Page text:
Many people today believe that the most effective (and often only) prescription for weight loss is cardiovascular exercise.
“Yep, just hop on the treadmill for 30 minutes a day, 5 days a week and you will be slim in no time. Watch your diet a little, but it’s really all in the cardio. Oh, and don’t worry so much about strength training…it’s overrated and plus it will bulk you up!”
I’ve heard comments like these over the years. Is it true though? Is this how you really lose weight and keep it off?
Not really. There’s a lot more to it than that.
Having a good grip on one’s nutrition has to be the primary component in weight loss. After all, when you really get down to it, weight maintenance is essentially a calories in versus calories out equation. You can do all of the exercise you want, but if you go out and have a super sized double whopper combo with extra seasoned fries right after, then it’s going to be extremely difficult to get your weight where you want it. If you skip breakfast it’s also going to be hard. If you go long periods during the day without eating or if you have really big meals late at night, it’s also going to be difficult. Nutrition is often the the forgotten part of the weight loss equation when it should really be the centerpiece.
However, what if you are following a sound nutritional program? Does that mean that cardiovascular exercise is the best form of exercise to support your improved nutritional habits and increase your weight management success? Well, the research that is out now will tell you that this is probably true. There’s no way to argue the benefits of cardiovascular training in weight management. Continuous aerobic exercise that is done at a moderate or vigorous intensity does burn calories. Hormonal adaptations to aerobic training also make you more effective at using fat as an energy source. It’s been known for years. BUT, I’m going to argue that doing something else in conjunction with cardiovascular exercise is going to be even better. And that, my friends, is resistance training. You may liken it to adding a couple slices of pepperoni to a meatball sub. It’s still great without, but with it added in…man, what an awesome sandwich! I realize that meatball subs and weight loss don’t mesh that well in the same topic, but work with me here. Plus, I’m starving. But I digress…
Back to the topic at hand. There are many benefits to incorporating strength training into one’s exercise routine to make it well balanced and more effective in weight management.
Check out a snippet from a review on an American College of Sports Medicine research article regarding lifting weight to lose weight.
“Sure, aerobic exercise burns calories, but the bodyís metabolism quickly returns to pre-exercise levels, usually within 30 minutes or so. Resistance training, according to the researchers at Johns Hopkins University, leads to increased calorie burning for up to two hours after the workout is over. Carol A. Binzen and colleagues recruited 10 moderately trained women to perform three sets of 10 exercises at 10-repetition maximum with a one-minute rest period between each set. Researchers found that fat oxidation was significantly higher after the strength-training session.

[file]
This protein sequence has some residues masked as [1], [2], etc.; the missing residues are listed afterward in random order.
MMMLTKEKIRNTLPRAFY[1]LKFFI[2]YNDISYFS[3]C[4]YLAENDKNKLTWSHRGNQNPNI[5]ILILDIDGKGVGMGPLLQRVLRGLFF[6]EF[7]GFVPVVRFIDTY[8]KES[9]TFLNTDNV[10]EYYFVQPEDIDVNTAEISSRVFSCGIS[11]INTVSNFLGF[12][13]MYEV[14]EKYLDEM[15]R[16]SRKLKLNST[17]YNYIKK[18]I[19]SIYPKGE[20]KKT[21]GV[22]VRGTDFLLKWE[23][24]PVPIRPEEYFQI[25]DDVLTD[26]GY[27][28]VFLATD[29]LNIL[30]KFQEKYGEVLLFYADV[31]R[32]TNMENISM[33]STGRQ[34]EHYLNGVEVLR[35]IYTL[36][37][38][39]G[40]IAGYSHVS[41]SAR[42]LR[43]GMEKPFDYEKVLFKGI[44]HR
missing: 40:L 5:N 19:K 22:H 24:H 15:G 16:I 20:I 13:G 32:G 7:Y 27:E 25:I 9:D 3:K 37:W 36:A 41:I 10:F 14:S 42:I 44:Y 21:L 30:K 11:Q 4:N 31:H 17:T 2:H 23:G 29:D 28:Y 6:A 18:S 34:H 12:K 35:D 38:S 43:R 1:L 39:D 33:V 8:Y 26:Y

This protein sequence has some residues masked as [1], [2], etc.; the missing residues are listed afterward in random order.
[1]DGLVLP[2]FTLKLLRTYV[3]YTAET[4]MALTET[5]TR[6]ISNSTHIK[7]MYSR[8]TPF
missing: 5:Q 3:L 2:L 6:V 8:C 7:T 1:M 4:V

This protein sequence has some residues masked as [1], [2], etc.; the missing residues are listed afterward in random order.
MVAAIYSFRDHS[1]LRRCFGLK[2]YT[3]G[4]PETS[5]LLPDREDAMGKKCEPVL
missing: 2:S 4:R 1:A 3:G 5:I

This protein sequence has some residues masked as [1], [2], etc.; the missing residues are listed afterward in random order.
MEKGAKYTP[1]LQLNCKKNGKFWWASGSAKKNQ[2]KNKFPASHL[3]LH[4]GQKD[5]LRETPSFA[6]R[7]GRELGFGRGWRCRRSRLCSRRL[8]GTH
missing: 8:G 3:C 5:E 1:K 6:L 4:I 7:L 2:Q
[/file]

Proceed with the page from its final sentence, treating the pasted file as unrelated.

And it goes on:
Unfortunately, because weight training often results in a corresponding increase in weight due to increased muscle mass, many women abandon their strength-training efforts, opting instead for strictly cardiovascular activities. However, researchers suggest combining aerobic exercise with regular strength training for maximum benefit.”
Link to article here
Here’s another interesting point to ponder for the sport science junkies out there. Many people don’t realize that during weight loss, one’s resting energy expenditure (REE) often decreases. Resting energy expenditure basically represents the number of calories you burn in a 24 hour period if you were just sitting around on the couch (thus at rest). Basically, the reason why REE drops is because you are smaller than you once were, with less mass around to burn calories. With a lower daily energy expenditure, the same diet that contributed to weight loss success in the past, may not be as effective in the future. However, research has shown that resistance training helps to maintain or even increase REE as one loses weight. By helping to preserve muscle mass (which is more metabolically active than fat mass), you increase the amount of calories that your body burns per day and this can help you to keep weight off in the long run.
For more information on this phenomenon, check out this article, entitled Resistance training conserves fat-free mass and resting energy expenditure following weight loss.
Finally, on a sad note, Jack LaLanne passed away this week at the ripe old age of 96. For those of you who don’t know, Jack was a huge pioneer in the fitness industry. He swam the length the the golden gate bridge underwater, did 1000 push ups in under 20 minutes, towed 65 tug boats filled with pulpwood, and performed many other amazing fitness feats during his life. To put it simply, this guy was a beast. He also helped develop many pieces of exercise equipment that are still in use today. Check out this link to learn more about Jack and what he accomplished during his lifetime.
Jamie Ives, MA, CSCS
Jamie has several years of experience in the fitness industry, working with clients of various ages, ability levels, and health conditions. He enjoys using his knowledge as well as his experience in exercise prescription and program design to help each of his clients reach their individual wellness goals and improve their quality of life. For more information about Empower Personal Training, please call (919) 401-8024